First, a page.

The tablet, which is similar in style to the Dead Sea Scrolls, is written, not engraved, across two neat columns, similar to columns in a Torah. But the stone is broken, and some of the text is faded, meaning that much of what it says is open to debate.
A fragment of the Dead Sea Scrolls which set the word talking when they were discovered 60 years ago. The new text seems to imply the life and death of Jesus was predicted before his birth
But a leading scholar says it confirms his theory that some Jewish sects before Christ believed a messiah would save them - but not before he was killed and brought back to life after three days. Israel Knohl, Professor of Biblical Studies at the Hebrew University of Jerusalem, says one line of the text tells the 'prince of princes' slain by the evil government, 'in three days you shall live'. He suggests the story refers to the death of a Jewish prince called Simon who led a revolt against King Herod.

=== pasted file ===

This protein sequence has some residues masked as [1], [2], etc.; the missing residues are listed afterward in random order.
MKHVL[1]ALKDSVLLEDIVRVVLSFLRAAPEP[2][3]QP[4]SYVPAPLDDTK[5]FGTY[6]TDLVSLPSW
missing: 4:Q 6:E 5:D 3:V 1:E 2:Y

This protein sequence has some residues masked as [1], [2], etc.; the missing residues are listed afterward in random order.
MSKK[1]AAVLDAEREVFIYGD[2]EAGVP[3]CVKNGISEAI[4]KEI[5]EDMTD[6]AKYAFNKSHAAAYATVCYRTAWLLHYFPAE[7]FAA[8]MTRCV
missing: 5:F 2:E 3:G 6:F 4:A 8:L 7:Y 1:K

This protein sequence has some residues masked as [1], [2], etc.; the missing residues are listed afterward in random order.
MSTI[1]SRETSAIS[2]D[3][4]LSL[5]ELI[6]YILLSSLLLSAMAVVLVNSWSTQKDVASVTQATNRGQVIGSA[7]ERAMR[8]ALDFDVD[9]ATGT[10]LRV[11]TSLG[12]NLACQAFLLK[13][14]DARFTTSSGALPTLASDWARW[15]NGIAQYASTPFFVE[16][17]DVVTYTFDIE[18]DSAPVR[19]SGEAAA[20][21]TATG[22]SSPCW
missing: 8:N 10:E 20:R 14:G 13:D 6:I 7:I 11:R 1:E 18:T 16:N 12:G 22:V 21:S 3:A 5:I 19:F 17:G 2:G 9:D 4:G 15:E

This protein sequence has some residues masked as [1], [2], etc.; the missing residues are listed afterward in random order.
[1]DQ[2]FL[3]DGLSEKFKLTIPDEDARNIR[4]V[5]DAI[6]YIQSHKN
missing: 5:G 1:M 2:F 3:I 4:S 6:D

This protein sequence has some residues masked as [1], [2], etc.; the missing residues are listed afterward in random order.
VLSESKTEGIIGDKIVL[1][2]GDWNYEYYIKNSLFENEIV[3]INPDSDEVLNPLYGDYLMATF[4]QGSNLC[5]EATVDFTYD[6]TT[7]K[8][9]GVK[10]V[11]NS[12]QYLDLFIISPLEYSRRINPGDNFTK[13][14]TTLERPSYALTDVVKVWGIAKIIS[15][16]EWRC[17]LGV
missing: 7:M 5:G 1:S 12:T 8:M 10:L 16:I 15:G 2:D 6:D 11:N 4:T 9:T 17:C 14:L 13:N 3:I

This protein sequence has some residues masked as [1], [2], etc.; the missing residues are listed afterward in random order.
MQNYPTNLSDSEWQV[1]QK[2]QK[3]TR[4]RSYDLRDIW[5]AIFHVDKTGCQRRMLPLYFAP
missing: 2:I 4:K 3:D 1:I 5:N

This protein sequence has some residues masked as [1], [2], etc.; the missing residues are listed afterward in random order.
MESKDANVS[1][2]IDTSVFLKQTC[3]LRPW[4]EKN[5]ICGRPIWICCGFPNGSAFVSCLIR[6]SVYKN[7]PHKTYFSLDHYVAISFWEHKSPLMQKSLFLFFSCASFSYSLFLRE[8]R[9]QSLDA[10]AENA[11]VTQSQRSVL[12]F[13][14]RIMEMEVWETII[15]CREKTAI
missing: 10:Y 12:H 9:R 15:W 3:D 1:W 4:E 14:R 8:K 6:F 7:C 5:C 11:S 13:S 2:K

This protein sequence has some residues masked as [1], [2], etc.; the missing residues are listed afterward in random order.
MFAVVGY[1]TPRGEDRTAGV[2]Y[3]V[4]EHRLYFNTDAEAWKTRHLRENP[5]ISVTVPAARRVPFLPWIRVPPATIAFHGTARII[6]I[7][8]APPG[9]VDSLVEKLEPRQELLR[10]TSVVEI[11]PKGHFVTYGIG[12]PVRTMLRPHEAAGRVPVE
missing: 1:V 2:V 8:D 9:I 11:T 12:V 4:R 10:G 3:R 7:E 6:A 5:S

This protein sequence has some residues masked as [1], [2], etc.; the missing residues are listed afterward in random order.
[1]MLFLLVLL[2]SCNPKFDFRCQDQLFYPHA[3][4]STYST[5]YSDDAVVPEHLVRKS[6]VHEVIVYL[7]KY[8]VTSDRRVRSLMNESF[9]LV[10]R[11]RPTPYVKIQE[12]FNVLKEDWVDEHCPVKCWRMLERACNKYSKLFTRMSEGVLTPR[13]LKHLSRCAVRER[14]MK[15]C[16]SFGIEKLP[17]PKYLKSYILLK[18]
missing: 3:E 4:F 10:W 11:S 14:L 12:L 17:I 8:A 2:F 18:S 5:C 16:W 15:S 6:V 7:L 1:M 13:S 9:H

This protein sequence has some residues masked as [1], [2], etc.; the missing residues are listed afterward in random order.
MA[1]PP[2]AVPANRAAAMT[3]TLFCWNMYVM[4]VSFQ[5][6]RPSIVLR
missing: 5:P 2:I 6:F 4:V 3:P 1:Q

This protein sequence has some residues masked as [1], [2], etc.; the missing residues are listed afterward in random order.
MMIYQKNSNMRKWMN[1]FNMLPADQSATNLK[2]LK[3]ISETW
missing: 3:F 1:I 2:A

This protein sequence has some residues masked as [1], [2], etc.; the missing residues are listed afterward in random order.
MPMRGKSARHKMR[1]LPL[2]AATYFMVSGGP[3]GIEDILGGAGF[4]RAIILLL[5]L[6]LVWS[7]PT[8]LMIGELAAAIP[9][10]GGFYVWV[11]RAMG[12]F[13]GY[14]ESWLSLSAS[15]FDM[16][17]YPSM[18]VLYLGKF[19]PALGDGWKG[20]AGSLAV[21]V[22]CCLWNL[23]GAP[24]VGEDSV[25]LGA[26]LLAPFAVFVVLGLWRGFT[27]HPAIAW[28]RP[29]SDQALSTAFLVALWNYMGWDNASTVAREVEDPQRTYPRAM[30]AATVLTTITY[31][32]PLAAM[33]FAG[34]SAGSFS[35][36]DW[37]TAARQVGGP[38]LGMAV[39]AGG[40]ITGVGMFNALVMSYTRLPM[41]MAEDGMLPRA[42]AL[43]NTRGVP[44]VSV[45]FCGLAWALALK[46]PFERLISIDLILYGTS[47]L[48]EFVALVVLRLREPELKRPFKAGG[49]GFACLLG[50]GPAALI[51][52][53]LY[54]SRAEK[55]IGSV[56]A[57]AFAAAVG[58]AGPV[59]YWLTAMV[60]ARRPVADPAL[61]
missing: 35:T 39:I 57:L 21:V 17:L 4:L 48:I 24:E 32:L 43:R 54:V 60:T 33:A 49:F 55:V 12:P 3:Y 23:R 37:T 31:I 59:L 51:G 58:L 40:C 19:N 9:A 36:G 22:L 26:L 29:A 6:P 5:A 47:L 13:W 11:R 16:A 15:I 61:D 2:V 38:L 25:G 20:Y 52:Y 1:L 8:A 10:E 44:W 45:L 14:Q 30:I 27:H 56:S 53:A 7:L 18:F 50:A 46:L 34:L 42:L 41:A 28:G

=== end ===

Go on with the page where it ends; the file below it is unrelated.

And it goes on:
Daniel Boyarin, of the University of California at Berkeley, said that there was growing evidence suggesting that Jesus could be best understood through a close reading of the Jewish history of his day.
'Some Christians will find it shocking - a challenge to the uniqueness of their theology, while others will be comforted by the idea of it being a traditional part of Judaism,' he said.